Researchers had discovered a new strain of malware that targets vulnerable Linux-based systems. During the malware analysis on this malware, researchers have seen implemented an exciting habit of avoiding government and military networks.
This malware is named GoScanSSH, and it is being used in a widespread campaign that includes more than 70 unique malware. Its primary purpose is to infect as many devices as possible to create a botnet network for future use in more damaging attacks.
Targets are accessed using an SSH-credential brute-force attack against publicly accessible SSH servers.
Every system can be protected from this type of attacks by installing cybersecurity solutions. To be protected against malware, depending on which version of OS your device runs, please install an antivirus for Windows or antivirus for Mac. If you are a company always hire a professional cybersecurity firm to do regular checkups to your internal network multiple times per year. These checkups must always include a penetration test and various ethical hacking tests.
During the initial brute-force attack, the cybercriminals used a word list containing more than 7,000 username/password combinations. Once a valid credential successfully authenticates, a single GoScanSSH malware binary is created and uploaded to the compromised SSH server. After the upload is done, the malware is executed, and then the system is infected.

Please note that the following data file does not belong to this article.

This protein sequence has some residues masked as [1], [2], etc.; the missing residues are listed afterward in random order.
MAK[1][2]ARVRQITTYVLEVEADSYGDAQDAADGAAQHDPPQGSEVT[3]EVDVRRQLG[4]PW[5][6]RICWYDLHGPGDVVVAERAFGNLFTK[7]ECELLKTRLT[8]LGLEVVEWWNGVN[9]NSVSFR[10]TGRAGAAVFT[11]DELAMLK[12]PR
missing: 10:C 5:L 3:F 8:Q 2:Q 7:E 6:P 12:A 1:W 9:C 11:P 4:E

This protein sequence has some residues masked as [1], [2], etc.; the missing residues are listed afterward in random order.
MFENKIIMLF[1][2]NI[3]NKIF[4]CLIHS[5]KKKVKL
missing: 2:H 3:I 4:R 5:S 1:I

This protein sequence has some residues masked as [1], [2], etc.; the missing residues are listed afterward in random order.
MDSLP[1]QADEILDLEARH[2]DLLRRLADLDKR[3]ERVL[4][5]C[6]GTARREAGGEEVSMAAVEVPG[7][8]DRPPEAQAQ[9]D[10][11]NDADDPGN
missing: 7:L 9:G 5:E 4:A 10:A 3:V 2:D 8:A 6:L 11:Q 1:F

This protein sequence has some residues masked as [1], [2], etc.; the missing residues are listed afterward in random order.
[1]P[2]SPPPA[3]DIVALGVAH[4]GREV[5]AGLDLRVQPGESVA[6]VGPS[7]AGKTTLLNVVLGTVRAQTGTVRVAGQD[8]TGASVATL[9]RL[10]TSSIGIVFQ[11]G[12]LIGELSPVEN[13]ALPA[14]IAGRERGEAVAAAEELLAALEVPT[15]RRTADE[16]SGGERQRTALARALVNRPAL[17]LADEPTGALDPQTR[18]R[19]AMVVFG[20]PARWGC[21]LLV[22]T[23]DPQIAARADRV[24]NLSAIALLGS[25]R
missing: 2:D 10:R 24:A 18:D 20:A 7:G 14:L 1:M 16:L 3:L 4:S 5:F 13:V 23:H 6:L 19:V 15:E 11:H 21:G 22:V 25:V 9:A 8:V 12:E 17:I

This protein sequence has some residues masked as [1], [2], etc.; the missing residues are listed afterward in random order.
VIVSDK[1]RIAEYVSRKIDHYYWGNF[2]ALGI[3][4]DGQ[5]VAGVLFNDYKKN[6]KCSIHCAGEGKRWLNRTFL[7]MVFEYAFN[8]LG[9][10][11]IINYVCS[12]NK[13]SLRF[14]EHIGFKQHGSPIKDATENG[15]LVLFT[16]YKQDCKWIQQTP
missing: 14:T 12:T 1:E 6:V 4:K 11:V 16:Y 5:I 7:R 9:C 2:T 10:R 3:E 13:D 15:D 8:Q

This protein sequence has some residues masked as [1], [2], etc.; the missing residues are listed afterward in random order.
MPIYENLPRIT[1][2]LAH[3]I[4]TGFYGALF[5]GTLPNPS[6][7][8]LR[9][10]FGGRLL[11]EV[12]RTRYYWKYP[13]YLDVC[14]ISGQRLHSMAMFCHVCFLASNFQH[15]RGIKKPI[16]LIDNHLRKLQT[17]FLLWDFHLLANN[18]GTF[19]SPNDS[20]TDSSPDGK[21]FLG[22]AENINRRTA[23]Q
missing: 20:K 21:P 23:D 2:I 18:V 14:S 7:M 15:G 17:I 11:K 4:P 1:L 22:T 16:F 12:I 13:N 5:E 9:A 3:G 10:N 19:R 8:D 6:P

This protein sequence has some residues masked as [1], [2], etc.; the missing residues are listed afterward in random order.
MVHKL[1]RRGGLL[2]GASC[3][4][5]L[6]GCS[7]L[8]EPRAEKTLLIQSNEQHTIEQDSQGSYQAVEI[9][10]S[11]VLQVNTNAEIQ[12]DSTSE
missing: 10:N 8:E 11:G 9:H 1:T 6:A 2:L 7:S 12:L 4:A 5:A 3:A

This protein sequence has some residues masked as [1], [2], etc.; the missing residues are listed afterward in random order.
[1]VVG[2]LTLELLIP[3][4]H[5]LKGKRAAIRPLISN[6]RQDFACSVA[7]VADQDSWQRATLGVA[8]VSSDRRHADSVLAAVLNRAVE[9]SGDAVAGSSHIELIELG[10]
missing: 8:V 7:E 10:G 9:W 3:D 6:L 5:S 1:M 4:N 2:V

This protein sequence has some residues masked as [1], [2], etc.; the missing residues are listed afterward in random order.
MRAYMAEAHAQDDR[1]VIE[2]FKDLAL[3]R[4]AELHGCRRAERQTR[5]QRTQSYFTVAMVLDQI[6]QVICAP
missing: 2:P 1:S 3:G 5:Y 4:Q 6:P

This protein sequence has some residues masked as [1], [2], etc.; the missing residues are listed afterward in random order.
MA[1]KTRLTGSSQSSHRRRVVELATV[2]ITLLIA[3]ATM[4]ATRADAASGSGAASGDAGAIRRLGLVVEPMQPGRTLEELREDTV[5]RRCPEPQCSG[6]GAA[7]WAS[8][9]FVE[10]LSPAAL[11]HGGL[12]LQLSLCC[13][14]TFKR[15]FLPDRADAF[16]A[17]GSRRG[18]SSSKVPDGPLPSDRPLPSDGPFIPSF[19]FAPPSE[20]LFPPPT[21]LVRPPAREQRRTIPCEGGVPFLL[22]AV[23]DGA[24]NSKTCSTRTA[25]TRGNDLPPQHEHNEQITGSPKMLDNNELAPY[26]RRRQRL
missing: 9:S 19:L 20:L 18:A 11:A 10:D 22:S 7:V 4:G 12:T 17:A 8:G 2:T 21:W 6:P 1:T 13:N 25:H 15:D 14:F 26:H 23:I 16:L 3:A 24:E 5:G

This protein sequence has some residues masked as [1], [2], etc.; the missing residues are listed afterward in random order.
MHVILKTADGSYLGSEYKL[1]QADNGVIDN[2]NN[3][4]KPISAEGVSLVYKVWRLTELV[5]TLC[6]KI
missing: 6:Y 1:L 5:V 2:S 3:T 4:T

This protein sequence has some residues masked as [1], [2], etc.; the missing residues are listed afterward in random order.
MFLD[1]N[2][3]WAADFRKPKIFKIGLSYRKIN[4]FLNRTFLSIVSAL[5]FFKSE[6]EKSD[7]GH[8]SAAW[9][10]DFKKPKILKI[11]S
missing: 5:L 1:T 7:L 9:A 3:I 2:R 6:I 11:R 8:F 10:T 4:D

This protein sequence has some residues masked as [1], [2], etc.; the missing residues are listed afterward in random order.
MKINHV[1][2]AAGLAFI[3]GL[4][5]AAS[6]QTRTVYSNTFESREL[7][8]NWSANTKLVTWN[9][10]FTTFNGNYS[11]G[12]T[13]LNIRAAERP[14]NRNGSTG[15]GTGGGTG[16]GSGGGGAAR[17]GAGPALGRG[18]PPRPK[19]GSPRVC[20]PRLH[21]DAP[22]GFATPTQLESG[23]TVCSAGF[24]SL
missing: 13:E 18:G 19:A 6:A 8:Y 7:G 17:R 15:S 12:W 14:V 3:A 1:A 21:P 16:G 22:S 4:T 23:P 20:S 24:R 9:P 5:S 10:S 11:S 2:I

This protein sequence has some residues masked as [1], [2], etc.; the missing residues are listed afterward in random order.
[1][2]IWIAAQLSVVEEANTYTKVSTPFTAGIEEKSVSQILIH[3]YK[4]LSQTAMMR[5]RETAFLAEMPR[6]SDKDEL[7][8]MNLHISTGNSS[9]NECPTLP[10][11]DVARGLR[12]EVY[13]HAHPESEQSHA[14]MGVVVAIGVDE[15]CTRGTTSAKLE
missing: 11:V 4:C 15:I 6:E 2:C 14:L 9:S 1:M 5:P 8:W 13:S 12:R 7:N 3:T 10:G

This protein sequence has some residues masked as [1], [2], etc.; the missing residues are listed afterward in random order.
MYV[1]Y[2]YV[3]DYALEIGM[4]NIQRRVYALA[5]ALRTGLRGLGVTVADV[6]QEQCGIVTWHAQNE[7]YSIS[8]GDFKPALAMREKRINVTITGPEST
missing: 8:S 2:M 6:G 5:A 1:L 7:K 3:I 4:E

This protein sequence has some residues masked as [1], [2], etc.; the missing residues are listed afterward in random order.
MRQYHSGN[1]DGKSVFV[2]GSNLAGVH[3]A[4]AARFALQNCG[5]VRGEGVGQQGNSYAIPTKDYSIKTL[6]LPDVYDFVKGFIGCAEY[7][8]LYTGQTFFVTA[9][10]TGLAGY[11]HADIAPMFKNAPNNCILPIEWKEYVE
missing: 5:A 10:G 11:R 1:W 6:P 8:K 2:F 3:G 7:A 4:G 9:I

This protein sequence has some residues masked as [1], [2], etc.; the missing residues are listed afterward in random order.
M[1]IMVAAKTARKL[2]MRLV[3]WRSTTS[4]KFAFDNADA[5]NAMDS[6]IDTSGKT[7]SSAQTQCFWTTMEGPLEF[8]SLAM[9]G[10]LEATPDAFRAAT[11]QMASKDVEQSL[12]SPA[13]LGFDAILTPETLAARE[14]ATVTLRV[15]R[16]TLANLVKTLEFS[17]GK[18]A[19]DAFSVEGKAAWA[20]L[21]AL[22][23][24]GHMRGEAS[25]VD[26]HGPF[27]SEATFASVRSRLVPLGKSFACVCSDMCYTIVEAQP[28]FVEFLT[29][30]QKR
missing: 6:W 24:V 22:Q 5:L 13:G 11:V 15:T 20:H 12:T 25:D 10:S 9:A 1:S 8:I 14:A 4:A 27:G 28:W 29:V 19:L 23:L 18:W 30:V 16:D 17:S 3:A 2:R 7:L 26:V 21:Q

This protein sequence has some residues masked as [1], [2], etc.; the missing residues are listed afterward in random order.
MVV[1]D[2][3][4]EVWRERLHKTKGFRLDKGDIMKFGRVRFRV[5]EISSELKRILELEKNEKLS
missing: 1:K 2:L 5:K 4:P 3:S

GoScanSSH malware will determine how robust the infected system is and assigns it a unique identifier, which is sent to the C&C server. Its next move is to initiate an SSH scanning activity to find additional vulnerable SSH servers exposed to the internet.
Interestingly is that It specifically avoids IP addresses assigned to the US. Department of Defense and several in South Korea and for now the reason for this is unclear. One theory is that the cybercriminals know that nation-states are resourced and have the political and networking connections to perform accurate attribution and by doing this they choose to stay away from such problems.
Companies should use best practices to ensure that servers they have remain protected, providing that systems are hardened with a cybersecurity solution. To be protected against malware, you must install an antivirus for Windows or antivirus for Mac, depending on which version of OS your device runs. Companies should verify their networks at least once a year by hiring professionals to do a penetration test and various ethical hacking tests. The best thing any company can do to protect against password reuse attacks is to enable some multifactor authentication for services such as VPNs, SSH servers, and web/cloud-based email services, which are reachable from the internet.